Once the rover is on the planet’s surface, a suitable location will be found to deploy the helicopter down from the vehicle and place it onto the ground. The rover then will be driven away from the helicopter to a safe distance from which it will relay commands. After its batteries are charged and a myriad of tests are performed, controllers on Earth will command the Mars Helicopter to take its first autonomous flight into history.
“We don’t have a pilot and Earth will be several light minutes away, so there is no way to joystick this mission in real time,” said (Mimi Aung, Mars Helicopter project manager at NASA's Jet Propulsion Laboratory.) “Instead, we have an autonomous capability that will be able to receive and interpret commands from the (rover on the) ground, and then fly the mission on its own.”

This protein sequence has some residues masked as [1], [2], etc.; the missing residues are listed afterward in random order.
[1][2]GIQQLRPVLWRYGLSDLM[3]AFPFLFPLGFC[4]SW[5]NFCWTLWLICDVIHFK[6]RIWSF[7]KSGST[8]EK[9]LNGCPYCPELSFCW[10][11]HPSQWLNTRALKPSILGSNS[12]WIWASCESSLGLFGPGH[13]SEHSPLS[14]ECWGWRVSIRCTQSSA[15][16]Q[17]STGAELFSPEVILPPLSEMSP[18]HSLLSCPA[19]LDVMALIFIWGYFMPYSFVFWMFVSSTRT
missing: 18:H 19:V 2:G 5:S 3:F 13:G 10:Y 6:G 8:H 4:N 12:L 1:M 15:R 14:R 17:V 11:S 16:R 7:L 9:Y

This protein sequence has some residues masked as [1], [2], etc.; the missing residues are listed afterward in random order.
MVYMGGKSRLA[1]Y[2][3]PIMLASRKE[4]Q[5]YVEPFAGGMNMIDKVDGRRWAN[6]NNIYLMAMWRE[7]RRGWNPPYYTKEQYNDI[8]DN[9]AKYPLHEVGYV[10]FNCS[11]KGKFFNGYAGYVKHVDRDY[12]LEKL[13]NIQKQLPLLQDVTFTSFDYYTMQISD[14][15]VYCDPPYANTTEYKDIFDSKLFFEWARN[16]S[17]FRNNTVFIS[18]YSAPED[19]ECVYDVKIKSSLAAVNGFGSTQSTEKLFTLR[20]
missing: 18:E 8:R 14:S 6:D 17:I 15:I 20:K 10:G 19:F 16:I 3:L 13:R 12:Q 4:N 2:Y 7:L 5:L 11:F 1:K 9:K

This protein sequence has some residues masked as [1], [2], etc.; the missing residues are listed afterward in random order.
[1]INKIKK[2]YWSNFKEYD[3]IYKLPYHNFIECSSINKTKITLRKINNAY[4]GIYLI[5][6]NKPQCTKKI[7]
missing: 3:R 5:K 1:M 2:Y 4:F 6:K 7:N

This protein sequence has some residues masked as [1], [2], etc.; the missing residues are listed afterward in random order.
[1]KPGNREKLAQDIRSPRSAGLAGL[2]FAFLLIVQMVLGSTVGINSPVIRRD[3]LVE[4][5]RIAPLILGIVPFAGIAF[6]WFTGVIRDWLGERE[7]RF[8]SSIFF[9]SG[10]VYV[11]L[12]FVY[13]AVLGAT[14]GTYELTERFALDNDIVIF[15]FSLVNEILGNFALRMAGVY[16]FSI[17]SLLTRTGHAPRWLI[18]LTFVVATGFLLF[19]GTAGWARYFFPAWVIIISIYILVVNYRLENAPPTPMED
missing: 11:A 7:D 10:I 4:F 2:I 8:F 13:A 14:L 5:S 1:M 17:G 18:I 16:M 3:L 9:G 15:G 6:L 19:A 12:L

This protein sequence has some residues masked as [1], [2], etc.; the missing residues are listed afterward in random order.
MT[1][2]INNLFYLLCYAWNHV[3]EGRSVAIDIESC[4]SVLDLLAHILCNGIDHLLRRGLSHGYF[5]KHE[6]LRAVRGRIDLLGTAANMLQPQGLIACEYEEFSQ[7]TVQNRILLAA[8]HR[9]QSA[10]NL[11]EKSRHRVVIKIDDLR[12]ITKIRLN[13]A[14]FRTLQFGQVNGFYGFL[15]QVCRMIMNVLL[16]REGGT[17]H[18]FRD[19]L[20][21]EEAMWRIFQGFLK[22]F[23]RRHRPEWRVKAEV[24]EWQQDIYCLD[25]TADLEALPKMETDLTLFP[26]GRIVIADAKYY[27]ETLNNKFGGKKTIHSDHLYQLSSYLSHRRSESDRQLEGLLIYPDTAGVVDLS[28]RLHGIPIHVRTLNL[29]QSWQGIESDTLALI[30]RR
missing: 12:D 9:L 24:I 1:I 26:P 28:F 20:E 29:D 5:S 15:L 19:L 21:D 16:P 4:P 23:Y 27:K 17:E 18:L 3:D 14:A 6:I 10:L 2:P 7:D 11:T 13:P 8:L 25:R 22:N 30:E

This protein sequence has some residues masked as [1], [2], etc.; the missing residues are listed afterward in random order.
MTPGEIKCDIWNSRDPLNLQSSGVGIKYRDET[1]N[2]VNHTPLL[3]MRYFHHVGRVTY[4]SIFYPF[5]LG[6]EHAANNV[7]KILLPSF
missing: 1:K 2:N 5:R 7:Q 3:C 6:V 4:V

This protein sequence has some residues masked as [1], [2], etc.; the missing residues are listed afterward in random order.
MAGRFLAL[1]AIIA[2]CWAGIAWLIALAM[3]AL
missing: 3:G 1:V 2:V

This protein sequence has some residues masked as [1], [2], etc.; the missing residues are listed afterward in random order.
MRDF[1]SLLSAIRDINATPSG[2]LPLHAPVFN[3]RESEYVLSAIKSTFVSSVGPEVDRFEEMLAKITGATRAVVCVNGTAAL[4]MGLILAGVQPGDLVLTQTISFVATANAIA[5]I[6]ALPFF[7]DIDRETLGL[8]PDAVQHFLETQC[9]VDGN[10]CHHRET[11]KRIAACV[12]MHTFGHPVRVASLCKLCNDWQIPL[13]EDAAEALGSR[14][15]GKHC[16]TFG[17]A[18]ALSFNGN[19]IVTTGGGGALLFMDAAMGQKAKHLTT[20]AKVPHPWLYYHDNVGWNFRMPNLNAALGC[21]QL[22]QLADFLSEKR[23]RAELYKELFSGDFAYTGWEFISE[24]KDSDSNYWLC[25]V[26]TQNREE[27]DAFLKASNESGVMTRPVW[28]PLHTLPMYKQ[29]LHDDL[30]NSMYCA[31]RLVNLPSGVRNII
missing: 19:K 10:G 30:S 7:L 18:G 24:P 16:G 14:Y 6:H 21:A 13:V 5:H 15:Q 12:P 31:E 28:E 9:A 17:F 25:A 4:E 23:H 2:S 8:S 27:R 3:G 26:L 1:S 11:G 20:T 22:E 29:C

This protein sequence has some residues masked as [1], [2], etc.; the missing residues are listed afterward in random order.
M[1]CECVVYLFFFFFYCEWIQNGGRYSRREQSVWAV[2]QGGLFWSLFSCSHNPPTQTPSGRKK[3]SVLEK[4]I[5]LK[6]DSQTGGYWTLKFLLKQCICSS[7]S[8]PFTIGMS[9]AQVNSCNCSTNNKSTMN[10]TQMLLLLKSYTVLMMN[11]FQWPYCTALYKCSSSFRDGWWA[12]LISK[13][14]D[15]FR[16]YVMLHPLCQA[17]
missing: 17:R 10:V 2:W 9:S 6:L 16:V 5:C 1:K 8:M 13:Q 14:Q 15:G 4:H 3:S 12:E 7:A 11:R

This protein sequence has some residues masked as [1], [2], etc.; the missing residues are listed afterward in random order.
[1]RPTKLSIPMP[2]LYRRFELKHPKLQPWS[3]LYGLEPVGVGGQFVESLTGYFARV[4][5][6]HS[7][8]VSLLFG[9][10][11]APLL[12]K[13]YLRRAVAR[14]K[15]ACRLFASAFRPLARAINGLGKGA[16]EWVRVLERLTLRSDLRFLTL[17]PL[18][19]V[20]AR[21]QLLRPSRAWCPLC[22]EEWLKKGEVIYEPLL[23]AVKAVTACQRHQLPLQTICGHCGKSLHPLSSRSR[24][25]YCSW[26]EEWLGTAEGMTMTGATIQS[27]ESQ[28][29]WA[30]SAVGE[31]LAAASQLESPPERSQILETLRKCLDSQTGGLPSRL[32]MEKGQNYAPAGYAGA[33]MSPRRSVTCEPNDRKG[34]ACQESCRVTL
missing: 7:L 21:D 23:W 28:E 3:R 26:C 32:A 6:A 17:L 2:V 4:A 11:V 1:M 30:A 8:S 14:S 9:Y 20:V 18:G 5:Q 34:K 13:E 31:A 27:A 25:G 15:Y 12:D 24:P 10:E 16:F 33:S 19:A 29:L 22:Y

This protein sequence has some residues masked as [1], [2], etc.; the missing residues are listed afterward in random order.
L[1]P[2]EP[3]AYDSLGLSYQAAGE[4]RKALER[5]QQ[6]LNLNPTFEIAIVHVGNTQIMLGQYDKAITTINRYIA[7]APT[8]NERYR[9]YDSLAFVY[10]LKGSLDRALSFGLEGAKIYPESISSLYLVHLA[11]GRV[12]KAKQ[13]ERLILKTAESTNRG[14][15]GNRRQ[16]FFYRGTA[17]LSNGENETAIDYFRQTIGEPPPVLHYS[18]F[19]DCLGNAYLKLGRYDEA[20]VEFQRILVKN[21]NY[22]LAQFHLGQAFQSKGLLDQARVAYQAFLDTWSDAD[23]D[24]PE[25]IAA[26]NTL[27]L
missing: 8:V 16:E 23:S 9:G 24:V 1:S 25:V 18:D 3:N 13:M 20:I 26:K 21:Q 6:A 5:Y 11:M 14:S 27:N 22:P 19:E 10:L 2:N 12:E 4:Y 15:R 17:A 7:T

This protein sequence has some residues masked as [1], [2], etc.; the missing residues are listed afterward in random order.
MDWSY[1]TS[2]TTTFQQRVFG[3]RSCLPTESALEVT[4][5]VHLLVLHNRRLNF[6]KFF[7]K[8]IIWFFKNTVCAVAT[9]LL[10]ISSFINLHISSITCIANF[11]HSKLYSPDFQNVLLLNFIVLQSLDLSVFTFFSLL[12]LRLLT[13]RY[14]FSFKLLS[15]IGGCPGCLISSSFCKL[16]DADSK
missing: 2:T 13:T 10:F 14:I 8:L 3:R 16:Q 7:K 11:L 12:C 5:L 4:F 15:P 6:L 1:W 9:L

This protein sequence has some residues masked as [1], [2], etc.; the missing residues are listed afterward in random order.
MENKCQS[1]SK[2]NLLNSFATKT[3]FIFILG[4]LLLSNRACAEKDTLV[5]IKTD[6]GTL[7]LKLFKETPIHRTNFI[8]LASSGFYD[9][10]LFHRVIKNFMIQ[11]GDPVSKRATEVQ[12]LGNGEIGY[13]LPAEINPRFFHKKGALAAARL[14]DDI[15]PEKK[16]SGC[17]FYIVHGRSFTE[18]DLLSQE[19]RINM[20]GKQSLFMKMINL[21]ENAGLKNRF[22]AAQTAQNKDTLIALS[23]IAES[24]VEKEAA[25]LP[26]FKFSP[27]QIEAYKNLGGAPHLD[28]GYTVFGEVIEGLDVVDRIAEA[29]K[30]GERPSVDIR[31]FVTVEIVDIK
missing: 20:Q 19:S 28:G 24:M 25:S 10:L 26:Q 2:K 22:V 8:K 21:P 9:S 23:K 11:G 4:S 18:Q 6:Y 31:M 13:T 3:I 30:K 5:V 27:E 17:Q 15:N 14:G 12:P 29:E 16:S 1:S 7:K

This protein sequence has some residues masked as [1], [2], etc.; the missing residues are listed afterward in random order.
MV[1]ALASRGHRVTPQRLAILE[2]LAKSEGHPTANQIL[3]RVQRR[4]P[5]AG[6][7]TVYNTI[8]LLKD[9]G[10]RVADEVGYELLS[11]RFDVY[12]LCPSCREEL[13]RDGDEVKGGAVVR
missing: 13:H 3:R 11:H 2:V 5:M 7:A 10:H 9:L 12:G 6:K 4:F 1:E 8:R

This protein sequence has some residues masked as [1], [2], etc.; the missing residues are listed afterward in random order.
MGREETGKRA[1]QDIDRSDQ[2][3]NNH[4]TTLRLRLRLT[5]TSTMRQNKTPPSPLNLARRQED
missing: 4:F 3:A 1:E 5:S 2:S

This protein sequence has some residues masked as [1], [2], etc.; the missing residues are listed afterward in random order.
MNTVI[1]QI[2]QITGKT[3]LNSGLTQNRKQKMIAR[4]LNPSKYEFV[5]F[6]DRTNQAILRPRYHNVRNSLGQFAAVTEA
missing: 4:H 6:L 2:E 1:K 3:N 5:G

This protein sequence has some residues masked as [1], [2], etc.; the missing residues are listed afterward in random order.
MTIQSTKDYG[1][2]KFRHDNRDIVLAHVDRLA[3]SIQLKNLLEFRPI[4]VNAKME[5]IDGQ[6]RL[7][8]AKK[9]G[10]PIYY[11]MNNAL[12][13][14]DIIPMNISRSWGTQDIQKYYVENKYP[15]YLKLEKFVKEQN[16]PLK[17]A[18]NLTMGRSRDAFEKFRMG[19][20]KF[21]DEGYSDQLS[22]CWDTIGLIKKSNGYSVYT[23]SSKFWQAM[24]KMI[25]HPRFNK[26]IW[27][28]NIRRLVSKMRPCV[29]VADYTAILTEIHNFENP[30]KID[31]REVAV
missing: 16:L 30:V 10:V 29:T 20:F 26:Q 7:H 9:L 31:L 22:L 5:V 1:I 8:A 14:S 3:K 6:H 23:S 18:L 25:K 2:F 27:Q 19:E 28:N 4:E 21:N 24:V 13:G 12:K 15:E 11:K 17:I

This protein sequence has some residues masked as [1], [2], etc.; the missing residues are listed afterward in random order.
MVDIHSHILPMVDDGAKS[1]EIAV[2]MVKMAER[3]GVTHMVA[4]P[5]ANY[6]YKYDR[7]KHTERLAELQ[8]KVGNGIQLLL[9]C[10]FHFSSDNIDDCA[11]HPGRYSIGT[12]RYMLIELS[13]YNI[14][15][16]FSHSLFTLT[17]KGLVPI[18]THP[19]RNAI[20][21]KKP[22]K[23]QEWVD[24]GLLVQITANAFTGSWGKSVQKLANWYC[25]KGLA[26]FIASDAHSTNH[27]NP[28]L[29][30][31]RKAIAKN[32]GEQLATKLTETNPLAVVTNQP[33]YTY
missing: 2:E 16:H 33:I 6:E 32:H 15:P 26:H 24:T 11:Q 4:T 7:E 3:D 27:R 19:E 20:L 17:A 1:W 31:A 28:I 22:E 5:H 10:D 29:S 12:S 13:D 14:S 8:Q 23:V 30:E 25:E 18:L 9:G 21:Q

“The ability to see clearly what lies beyond the next hill is crucial for future explorers,” said Zurbuchen. “We already have great views of Mars from the surface as well as from orbit. With the added dimension of a bird’s-eye view from a ‘marscopter,’ we can only imagine what future missions will achieve.”
Mars 2020 will launch on a United Launch Alliance (ULA) Atlas V rocket from Space Launch Complex 41 at Cape Canaveral Air Force Station in Florida, and is expected to reach Mars in February 2021.
Between this and Starman's Tesla in space, it's a weird week. Read the rest
Holy moly, this kerosene-fueled full GFK* body RC speeder has a turbine engine that generates 40.50lbs of thrust at 125,000 rpm, letting it reach speeds over 450 miles per hour.
Perhaps even more impressive is that the pilot is able to maintain control at those speeds. Mindboggling!
* Fun fact: GFK stands for Glasfaserverstärkter Kunststoff, the German name for this type of glass-fiber reinforced component. I had to look it up!
Here's a POV shot of this type of RC jet
• FASTEST RC TURBINE MODEL JET IN ACTION 727KMH 451MPH FLIGHT TRAINING WORLD RECORD TRAINING PART 2 (YouTube / RC MEDIA WORLD) Read the rest